By Miles Hardman
It’s true that these days the festival circuit is dominated by pop, rock and alternative acts more so than any other genre of music. In fact, the musical aspect of a festival is fast becoming subordinate to the experience itself.
While for some this is changing the music scene for the worse, it’s arguably helping jazz festivals in the UK – something not overtly recognised by the general public. They’re flourishing and standing out as all-music events. Sure, there’s the odd bouncy castle and helter skelter dotted around these sites, but the crux of the weekend is the music. That’s why it’s called a jazz festival!
Are you a fan of jazz? Don’t want to pay hundreds of pounds to be inundated by overblown exhibits of art? Just want to enjoy the music? Here are a few jazz festivals around the UK that might interest you.
Taking place in the village of Glynde, Sussex, Love Supreme boasts a bill of classic and contemporary jazz. A three day event organised in association with Jazz FM, the site hosts several music stages, including a bandstand, as well as two camp sites. Or, for those of you not accustomed to sleeping under a thin layer of material in the torrential rain, there’s even a portion of the festival dedicated to campervan parking.
The site itself is not as big as that of Glastonbury and the like, but the surrounding countryside and the overlook of the stunning Glynde Place nearby is enough to make up for the festival’s size.
Artists that performed there this year include smaller bands like The Soul Rebels and Radio Music Society, to jazz behemoths Bryan Ferry and Jools Holland. If this sounds like a plan for next year, you’ll be happy to know adult tickets are a fair £120 (including camping) for such big names. See the website for more info.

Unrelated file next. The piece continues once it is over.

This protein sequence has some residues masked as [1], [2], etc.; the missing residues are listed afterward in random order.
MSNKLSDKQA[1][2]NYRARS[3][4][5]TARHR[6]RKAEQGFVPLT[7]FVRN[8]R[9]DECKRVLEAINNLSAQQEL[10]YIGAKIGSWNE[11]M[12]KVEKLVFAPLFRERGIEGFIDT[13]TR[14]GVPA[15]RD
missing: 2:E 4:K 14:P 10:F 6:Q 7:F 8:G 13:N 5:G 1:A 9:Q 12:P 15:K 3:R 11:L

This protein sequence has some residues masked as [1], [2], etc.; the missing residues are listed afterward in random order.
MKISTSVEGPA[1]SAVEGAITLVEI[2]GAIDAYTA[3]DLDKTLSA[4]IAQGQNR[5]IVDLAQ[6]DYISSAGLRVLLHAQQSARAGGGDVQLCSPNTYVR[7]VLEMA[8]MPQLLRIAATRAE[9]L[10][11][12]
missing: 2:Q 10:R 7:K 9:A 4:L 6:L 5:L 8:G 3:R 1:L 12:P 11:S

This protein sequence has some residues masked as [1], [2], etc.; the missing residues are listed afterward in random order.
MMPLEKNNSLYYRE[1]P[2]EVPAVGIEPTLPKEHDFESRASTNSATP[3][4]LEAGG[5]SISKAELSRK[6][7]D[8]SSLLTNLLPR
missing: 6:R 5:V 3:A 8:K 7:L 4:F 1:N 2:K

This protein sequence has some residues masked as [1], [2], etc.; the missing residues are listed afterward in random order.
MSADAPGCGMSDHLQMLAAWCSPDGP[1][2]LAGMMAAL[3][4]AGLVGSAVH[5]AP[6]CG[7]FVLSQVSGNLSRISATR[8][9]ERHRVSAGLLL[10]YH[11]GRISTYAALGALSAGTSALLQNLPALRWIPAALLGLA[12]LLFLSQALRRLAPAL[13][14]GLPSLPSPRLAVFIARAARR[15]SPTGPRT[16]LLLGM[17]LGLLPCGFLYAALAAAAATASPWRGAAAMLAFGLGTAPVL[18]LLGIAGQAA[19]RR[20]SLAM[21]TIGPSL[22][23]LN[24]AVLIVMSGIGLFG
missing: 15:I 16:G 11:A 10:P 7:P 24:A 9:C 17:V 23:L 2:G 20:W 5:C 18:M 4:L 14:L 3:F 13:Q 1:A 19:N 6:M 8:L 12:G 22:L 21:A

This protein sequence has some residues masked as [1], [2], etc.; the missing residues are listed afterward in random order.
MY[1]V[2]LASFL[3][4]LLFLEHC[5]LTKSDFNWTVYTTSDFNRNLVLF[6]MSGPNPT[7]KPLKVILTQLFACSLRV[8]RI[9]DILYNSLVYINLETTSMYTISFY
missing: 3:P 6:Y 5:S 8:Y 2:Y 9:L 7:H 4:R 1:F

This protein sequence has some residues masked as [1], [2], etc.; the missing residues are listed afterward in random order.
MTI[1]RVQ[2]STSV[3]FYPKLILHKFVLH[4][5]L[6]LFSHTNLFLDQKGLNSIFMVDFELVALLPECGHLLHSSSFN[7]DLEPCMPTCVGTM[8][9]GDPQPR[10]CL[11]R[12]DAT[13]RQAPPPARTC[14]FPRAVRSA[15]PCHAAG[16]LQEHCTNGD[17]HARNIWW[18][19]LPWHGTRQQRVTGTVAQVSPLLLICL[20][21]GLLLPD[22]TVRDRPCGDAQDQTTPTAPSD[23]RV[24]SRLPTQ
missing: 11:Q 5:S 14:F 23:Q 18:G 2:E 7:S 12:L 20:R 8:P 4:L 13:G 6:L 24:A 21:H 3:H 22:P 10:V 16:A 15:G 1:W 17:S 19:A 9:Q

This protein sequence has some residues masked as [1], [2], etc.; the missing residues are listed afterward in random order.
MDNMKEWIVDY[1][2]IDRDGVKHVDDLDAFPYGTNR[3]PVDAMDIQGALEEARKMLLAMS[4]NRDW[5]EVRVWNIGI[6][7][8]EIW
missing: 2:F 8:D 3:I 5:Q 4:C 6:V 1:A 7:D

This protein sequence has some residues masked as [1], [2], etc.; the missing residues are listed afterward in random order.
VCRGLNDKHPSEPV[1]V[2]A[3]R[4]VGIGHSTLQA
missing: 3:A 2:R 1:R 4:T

London Jazz Festival
Unlike most other festivals, the London Jazz Festival isn’t an open-air one. Rather, it takes place in various venues around the capital, not dissimilar to the Camden Crawl or iTunes Festival at the Roundhouse.
Running for just over a week (15-24th November in 2013), tickets are bought for individual artists rather than for a week of music. While this may be off-putting to some, there’s a wide variety of up-and-coming and established jazz artists to choose from, such as Marcus Miller, Stan Sulzmann’s Neon Orchestra and Patty Griffin.
Take a look at the full line-up and add up the costs; you might find that it’s better value for money than most of the popular festivals around today!
Pershore Jazz Festival
Located in the heart of the West Midlands countryside, close to where I live, is the Pershore jazz festival. Famous for its plum growing tradition, Pershore is a quaint market town dominated by the 11th century Abbey, and is conveniently located just down the road from the jazz festival site.
The festival mainly hosts classical jazz musicians, but welcomes more contemporary artists as well as younger performers. The last time it was held was in 2011, but it’s returning this year from the 16-18th August. The town also holds a Jazz Club on the last Wednesday of the month (28th August) if the festival isn’t enough for you.
Tickets for the festival are £40-£50 for the whole weekend, and on-site camping accommodation for both tents and campervans is also available. If you live in the area, it’s definitely worth a look!
Wiltshire Jazz Festival
The Wiltshire Jazz Festival is an annual day-long event. Sitting comfortably in the south west English countryside, it’s as greenfield as festivals come. This year’s event has already been and gone, but a return is likely as organisers saw a pleasing turnout in both 2012 and 2013, so keep an eye out for this next year.
The line-up is consistently rich with world-class musicians from places as far as Brazil, but what’s more is the organisers make it a point to put on an entirely different show each year, meaning the novelty never wears off.
Tickets for this event are a little harder to obtain than most, but if you live in the nearby area then there’s almost no excuse to miss this jazz extravaganza. They even put some of the cash they make towards a worthy cause, so it’s a win-win!
To know more about festivals and other genre of music, check out our post!